A team of NOAA scientists is using an advanced network of receivers along the Salmon River in Central Idaho to detect where and why young sockeye salmon are disappearing on their way to the ocean. The initial results have prompted new measures to boost survival of this endangered species.
The research is led by Gordon Axel of the Northwest Fisheries Science Center's Pasco research station. Electronics technicians at the Center worked with a company that specializes in radio-frequency engineering to develop a system sensitive enough to track sockeye smolts a few inches long through the rugged Idaho mountains.
"The telemetry system provides excellent sensitivity and range while simultaneously scanning nine different frequencies for fish that are passing each fixed site," Axel says. "This is important because we're finding that juvenile sockeye waste little time in the Salmon River, averaging around seven days to travel 460 miles from Redfish Lake Creek to Lower Granite Dam."
Snake River sockeye are among the rarest of Pacific salmon and were long considered to be on the threshold of extinction. But a hatchery program that began in the 1990s as a last-ditch effort to save the species carefully bred the few remaining fish to rebuild the population.
Idaho hatcheries now release hundreds of thousands of young sockeye annually to swim to the ocean. Some of those eventually return as adults to their historic spawning grounds in Redfish Lake, encircled by the peaks of Idaho's Sawtooth Range. The goal is to push returns higher.
Where did the fish go?
But biologists spotted a problem: Many young sockeye never make it through the first 460 miles down the Salmon and Snake rivers to Lower Granite Dam, the first dam they pass on their nearly 900-mile migration to the ocean. Tiny passive integrated transponder (PIT) tags implanted in the fish at the hatchery are detected at the dam, so researchers can tell that in some years more than half of the fish disappear before they get there.
Biologists want to know why. Predators? Conditions in the river? Answers might reveal ways to avoid juvenile losses and increase adult returns. The questions are especially timely because the Bonneville Power Administration is funding construction of a new sockeye hatchery in southeast Idaho, near Pocatello, that will raise as many as a million sockeye smolts for release each year.
Two major policy actions called for tracking sockeye to unravel the answers: NOAA's 2008 biological opinion outlining mitigation for the impacts of federal dams on the Columbia and Snake rivers, and the Adaptive Management Implementation Plan added to the BiOp in 2009. BPA funds the research.
Axel and his team began tracking the juvenile sockeye in 2011 in collaboration with the Idaho Department of Fish and Game. The research has continued since and the team is back in the field this year. The team uses both passive PIT tags, which emit signals only when they pass detectors such as those at dams, and small radio telemetry tags that actively broadcast coded signals identifying each fish as it swims downriver.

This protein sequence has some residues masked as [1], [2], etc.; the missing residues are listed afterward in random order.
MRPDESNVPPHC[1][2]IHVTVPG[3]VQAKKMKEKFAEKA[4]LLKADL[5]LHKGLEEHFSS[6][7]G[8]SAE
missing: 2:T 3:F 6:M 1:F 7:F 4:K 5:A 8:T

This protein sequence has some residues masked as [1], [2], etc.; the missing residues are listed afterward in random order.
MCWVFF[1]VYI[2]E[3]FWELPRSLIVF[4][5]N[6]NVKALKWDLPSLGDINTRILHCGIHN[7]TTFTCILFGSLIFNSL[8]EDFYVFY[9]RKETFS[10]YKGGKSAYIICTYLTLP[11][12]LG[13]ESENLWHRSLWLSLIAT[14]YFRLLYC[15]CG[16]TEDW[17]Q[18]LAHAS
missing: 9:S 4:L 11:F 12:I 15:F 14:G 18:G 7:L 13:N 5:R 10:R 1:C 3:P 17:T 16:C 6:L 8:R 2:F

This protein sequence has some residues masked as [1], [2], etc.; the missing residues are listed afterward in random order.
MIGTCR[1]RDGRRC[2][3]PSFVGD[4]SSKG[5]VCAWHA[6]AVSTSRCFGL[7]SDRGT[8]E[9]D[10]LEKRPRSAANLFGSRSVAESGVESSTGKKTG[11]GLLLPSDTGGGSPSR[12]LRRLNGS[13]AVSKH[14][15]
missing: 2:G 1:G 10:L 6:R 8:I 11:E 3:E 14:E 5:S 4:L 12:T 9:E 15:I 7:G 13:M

While the PIT tags document overall survival to the dam, the radio tags let researchers more closely follow the fish to tell how fast they travel and what happens to them. Advances in batteries and electronics have shrunk the radio tags to so they measure just 12 millimeters long and weigh only 0.7 g - about a third the weight of a dime - letting researchers more safely implant the tags in smaller fish.
Technology improves tracking
In 2012, and again this year, the NOAA team positioned radio telemetry receivers at 21 sites along the Salmon and Snake rivers, partitioning the 460 miles of river to identify areas of increased fish mortality. The sensitive receivers are finely tuned to reduce interference and can detect signals on nine different channels, instantly determining which tag and which fish they are picking up. Solar panels power the detection sites, recharging batteries during the day to keep the receivers running through the night.
The team also used mobile receivers on backpacks to track individual fish even more closely.
One of their first findings last year was that about 10 percent more fish from the Sawtooth Hatchery vanished shortly after their release compared to fish from the Oxbow Hatchery. (Fish from both hatcheries are transported to release sites below Redfish Lake.) The researchers determined based on the location that predatory birds and bull trout probably ate the sockeye just after release.
They suspected that the daytime release of the Sawtooth Hatchery fish exposed them to predators more than fish from the Oxbow Hatchery, which were released at night. The Sawtooth hatchery will adjust the timing of its releases this year to assess whether that helps cut the losses.
"We want to identify areas or hot spots where mortality might be occurring and tell whether there's anything we can do to increase survival," said Mike Peterson, the Idaho Fish and Game senior research fisheries biologist for the sockeye program.
The researchers are tracking another generation of young sockeye this year to further measure how survival varies according to different river levels and conditions such as turbidity and temperature, which may yield additional clues that help further increase survival.
"What's really fascinating about the radio telemetry study is that it gives researchers information immediately on where the juvenile sockeye are in the study area, how quickly they are moving downstream and their survival throughout the various reaches," said Jonathan McCloud, BPA's project manager for the research. "What we learn can be applied to release strategies, increasing the probability of survival to aid adult returns back to the Redfish Lake."